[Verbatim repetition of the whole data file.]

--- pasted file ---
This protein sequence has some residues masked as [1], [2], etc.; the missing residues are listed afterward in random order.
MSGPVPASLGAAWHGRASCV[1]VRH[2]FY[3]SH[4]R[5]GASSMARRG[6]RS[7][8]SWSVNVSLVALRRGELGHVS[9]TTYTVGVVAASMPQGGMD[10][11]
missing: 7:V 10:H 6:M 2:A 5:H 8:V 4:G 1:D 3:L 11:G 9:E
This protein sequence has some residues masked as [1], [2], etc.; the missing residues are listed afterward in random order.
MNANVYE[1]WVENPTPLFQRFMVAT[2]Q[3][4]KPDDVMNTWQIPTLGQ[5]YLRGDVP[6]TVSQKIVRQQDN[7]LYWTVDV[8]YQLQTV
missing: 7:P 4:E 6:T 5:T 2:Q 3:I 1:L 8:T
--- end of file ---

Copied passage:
This protein sequence has some residues masked as [1], [2], etc.; the missing residues are listed afterward in random order.
MSGPVPASLGAAWHGRASCV[1]VRH[2]FY[3]SH[4]R[5]GASSMARRG[6]RS[7][8]SWSVNVSLVALRRGELGHVS[9]TTYTVGVVAASMPQGGMD[10][11]
missing: 7:V 10:H 6:M 2:A 5:H 8:V 4:G 1:D 3:L 11:G 9:E
This protein sequence has some residues masked as [1], [2], etc.; the missing residues are listed afterward in random order.
MNANVYE[1]WVENPTPLFQRFMVAT[2]Q[3][4]KPDDVMNTWQIPTLGQ[5]YLRGDVP[6]TVSQKIVRQQDN[7]LYWTVDV[8]YQLQTV
missing: 7:P 4:E 6:T 5:T 2:Q 3:I 1:L 8:T